Ripped off and raging mad? Our new monthly Consumer Counsel is here to help

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The Independent Culture
Judith Gubbay, expert adviser on consumer affairs and former deputy editor of 'Which' magazine, has been fighting battles on behalf of buyers of goods and services, tackling everything from double glazing and gas bills to gastronomic disasters, for nearly 20 years.

Q: How long should I expect a CD player to carry on working? Mine went wrong after six months. It went back to the shop for repair three times, then packed up altogether, two months after the one-year guarantee ran out. The shop says I can't have my money back now because it took six months to go wrong in the first place. They say I'll have to pay for repairs - and I should have taken out their extended guarantee to cover repairs once the manufacturer's guarantee ran out. The system was one of the store's own-brand products, and cost about pounds 140. What can I do?

A:The shop was right to say that you couldn't expect a straight refund for something that gave you at least six months' use, but wrong to wash its hands of the matter. If the problem was caused by an inherent defect, your CD system was not "of merchantable quality" when you bought it, so you are entitled to compensation under the Sale of Goods Act. The fact that three repairs failed to fix it suggests that the fault that made your machine pack up completely was there from the start, in which case the shop must compensate you, preferably by repairing it, free, so you've got what you paid for - a CD player that works.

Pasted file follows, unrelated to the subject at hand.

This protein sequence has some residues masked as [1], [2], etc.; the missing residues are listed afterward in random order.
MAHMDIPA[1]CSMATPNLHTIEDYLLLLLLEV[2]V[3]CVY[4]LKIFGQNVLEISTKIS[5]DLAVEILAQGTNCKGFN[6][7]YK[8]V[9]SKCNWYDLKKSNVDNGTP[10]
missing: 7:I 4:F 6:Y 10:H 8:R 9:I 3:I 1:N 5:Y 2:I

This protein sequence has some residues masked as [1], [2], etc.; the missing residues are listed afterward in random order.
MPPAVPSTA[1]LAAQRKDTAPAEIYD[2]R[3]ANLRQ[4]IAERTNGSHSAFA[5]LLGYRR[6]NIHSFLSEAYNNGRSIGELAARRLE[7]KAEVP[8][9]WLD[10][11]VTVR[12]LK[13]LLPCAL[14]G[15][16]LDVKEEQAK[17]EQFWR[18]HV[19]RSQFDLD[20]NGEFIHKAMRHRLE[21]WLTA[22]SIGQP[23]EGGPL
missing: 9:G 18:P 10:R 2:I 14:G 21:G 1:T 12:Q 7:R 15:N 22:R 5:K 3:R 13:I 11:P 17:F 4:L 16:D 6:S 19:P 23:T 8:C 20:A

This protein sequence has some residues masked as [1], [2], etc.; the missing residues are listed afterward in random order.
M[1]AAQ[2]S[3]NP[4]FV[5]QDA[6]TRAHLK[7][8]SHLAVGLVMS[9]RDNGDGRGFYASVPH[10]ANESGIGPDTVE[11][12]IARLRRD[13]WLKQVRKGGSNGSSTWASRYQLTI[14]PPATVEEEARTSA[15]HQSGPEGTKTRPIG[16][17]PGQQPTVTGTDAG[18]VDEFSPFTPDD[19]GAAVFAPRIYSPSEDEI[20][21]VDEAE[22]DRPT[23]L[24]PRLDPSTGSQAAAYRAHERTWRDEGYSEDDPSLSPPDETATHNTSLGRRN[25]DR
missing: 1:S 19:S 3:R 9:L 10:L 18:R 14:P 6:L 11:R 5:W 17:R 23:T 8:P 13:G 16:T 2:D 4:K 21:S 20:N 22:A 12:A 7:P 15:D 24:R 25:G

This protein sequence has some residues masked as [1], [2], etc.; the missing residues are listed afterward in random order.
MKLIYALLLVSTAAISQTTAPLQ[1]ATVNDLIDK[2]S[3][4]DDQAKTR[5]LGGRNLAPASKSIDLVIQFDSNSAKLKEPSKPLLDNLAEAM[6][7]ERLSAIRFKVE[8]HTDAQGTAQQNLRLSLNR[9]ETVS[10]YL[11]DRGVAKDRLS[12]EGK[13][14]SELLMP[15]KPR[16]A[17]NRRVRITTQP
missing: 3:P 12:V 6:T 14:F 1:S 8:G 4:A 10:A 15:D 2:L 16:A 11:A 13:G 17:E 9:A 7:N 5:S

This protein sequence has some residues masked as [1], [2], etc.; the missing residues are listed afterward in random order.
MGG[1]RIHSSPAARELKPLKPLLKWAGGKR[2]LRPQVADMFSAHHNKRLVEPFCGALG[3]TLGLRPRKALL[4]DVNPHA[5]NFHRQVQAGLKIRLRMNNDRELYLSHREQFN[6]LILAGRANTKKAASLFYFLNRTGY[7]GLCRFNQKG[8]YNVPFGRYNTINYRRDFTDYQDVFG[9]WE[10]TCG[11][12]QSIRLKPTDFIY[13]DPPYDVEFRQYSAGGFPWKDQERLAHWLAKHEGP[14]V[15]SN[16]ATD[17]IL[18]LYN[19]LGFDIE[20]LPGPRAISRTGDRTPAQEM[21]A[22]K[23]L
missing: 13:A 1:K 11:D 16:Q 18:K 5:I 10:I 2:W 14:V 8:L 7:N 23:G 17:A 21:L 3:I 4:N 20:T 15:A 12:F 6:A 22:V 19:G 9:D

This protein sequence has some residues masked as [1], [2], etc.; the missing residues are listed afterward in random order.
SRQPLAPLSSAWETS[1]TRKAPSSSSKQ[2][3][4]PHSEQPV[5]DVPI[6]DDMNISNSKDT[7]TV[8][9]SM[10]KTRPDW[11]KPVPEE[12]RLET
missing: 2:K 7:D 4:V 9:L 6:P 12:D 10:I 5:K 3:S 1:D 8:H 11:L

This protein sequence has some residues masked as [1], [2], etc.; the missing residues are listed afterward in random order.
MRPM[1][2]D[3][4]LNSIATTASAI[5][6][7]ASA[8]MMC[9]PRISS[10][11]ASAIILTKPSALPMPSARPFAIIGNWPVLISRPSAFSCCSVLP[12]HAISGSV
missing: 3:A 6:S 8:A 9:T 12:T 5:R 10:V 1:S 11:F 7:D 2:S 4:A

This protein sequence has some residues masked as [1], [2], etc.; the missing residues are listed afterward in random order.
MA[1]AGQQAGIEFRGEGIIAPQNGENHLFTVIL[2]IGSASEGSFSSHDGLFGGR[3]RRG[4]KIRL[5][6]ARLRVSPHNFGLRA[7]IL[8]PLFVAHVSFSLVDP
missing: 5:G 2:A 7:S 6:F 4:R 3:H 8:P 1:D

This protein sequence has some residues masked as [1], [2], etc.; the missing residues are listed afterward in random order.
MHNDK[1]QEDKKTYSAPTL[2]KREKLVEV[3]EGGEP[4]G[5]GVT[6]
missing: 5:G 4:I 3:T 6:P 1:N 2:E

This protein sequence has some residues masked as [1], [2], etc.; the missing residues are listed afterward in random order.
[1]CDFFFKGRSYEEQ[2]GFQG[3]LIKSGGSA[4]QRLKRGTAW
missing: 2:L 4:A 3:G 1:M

If they can't or won't repair it, find out what it would cost to get it repaired elsewhere, and ask the shop if they will pay the bill. If the machine is irreparable, you have the right to financial compensation instead - to the tune of, for instance, the difference between its current second-hand value and what it would be worth if it worked, plus something to make up for all the time you haven't had the use of it. Don't fall for that old line about "if only you'd taken out our extended guarantee" either. Why should customers have to add half as much money again (pounds 75 in the case of your machine) to the purchase price of their own-brand product to avoid the risk of it going expensively wrong once it has passed its first birthday?

Stick to your guns. Write back to the branch manager, asking for a proper repair. Don't give up if you get no joy straight away. Write again; try enlisting the help of the local authority trading standards department, and don't be afraid to let the company's managing director know how you feel.

Consumer Counsel will appear on the first Tuesday of the month. If you have any consumer problems of your own, please write to Judith Gubbay, Features Dept, the Independent, 1 Canada Square, Canary Wharf, London E14 5DL or send a fax on 0171-293 2451. Answers will appear on the page only.

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